French-American and Spanish-American Ballads
Ballads in the French and Spanish languages, both brought from abroad and composed in America, have a long history in the United States, since large portions of the country were settled by French and Spanish colonists before they became part of the United States or experienced significant Anglophone influence. Marce Lacouture, David Greely, and Kristi Guillory performed French songs of Louisiana at a concert at the Library of Congress in 2010. They learned the second song they perform, "Belle," from a 1934 Library of Congress field recording, of a singer known only as Mr. Bornu. It is a ballad composed in Louisiana, about a man who travels from Louisiana to Texas only to learn his sweetheart has fallen ill back home. He returns to Louisiana and sells his horse Henry to pay for her treatment. (The song occurs at 7:45 of the webcast.) "Isabeau s'y promène," sung by Lacouture and Greely (at 25:00 of the webcast), is a North American version of an old French ballad about a sailor who drowns trying to retrieve a gold ring lost by the girl he is courting. This version is one that Lacouture learned from a ballad singer in New Orleans, Louisiana. The classically trained Canadian singer Eva Gauthier made a commercial recording of the same ballad as an art song, demonstrating that French songs are distributed throughout North America, and also providing a sense of how traditional ballads can be adapted for different musical styles.
Spanish language ballads from Mexico and from states that were once part of Mexico describe the Spanish settlement of North America and the events leading to the formation of modern Mexico. Corridos, as these songs are called in Spanish, were used for dancing and entertainment, and influenced the development of song styles in the West. José Suarez was a blind singer in Brownsville, Texas, who memorized and performed many corridos. Field recordings of some of his repertoire were made by John and Ruby Lomax in 1939 and are available in this presentation. "Corrido villésta de la toma de Matamoros," is a song from the Mexican Revolution describing the siege of Matamoros, which is across the Rio Grande from Brownsville, in 1913. This violent event caused Mexican townspeople to flee over the border, thus affecting both countries. "Diecinueve de enero," also called "El Corrido de José Mosqueda" is another corrido from the Mexico-U.S. border. It describes the robbery of a derailed train by a bandit, José Mosqueda, who is credited in the ballad with having caused the train wreck. (The historical facts are not clear.) The outlaws gave their ill-gotten gains to townspeople, probably to evade the law, leading to the gang being treated as heroes, in a legend similar to that of Robin Hood.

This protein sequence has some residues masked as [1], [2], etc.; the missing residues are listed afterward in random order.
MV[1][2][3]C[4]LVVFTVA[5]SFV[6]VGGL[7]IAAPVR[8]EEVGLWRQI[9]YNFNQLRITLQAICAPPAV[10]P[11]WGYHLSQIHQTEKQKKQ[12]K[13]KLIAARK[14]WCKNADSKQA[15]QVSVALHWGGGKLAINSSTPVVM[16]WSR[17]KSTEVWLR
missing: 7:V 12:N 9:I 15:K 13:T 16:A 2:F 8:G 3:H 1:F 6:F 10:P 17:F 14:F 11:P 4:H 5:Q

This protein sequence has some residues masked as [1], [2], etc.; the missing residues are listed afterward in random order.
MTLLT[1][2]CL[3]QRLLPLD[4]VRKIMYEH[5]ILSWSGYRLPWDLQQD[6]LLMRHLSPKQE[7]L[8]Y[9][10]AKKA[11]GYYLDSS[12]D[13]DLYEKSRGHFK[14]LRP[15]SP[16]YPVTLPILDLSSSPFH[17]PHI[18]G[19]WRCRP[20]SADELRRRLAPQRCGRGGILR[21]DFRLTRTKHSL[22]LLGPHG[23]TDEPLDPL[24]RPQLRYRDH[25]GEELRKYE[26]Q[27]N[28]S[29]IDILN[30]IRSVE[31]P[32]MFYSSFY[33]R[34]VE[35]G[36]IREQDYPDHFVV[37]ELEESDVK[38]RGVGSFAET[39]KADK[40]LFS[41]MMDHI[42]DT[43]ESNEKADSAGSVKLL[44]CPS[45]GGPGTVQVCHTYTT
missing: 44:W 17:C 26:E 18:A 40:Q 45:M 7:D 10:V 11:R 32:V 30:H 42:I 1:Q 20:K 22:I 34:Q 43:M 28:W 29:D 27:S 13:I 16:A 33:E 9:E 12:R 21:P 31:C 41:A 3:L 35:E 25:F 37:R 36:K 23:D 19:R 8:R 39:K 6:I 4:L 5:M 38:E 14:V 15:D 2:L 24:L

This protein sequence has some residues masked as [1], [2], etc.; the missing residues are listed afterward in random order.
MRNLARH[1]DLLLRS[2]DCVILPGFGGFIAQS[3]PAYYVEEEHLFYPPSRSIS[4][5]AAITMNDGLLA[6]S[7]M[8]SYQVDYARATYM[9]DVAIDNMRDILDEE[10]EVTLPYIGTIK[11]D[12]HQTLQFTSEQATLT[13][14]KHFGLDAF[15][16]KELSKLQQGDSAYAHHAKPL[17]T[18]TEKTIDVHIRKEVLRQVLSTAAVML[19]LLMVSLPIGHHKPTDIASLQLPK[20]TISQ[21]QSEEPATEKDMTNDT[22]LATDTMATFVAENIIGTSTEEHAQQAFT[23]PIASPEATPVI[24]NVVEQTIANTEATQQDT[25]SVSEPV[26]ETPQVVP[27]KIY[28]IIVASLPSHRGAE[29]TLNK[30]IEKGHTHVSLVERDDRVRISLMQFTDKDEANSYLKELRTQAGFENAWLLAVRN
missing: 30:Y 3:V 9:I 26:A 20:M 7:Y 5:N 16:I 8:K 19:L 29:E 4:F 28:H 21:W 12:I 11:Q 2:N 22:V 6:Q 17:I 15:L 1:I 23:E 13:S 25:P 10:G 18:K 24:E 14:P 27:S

Ballad Themes: Heroes, Outlaws, Murderers, and Workers
Ballads that originated in the United States often celebrate heroic Americans. "Casey Jones," relates the tragic death of train engineer Luther "Casey" Jones when his train, the Cannonball Express, collided with a stalled freight train in Vaughn, Mississippi in the early hours of April 30, 1900. Jones was the only fatality in the crash, having told his fireman, Simeon T. Webb, to jump before the impact. The ballad created a legend of an engineer who gave his life for the passengers and crew. Some versions name "Vanderbilt's daughter" as a passenger saved by Jones, which is an embellishment to add to his heroism. Some of the historical facts of the crash are disputed, as the Illinois Railroad investigation found that Jones had missed a flagman and held him responsible for the accident, while, for the rest of his life, Simeon Webb testified that no flagman could be seen.
"John Henry," a similar hero ballad from the African American tradition, tells the story of a "steel driver," that is, a worker who drills holes in rocks for dynamite in order to blast a railway tunnel. In the song John Henry pits himself against a steam-powered drilling machine and wins, but dies in the effort. Though many suspect this legend to have its origins in fact, the historical John Henry remains elusive. The enduring appeal of the song is in its depiction of the American worker as heroic and in its valuing humans refusing to bow in the face of industrial progress. It has been particularly important in depicting a heroic black working man devoted to both his job and his family. In general, African American ballads often describe attributes of the ballad's hero, merely alluding to the details of his story, and many versions of "John Henry" follow this pattern. For more on "John Henry," including several sound recordings, see the article about this song.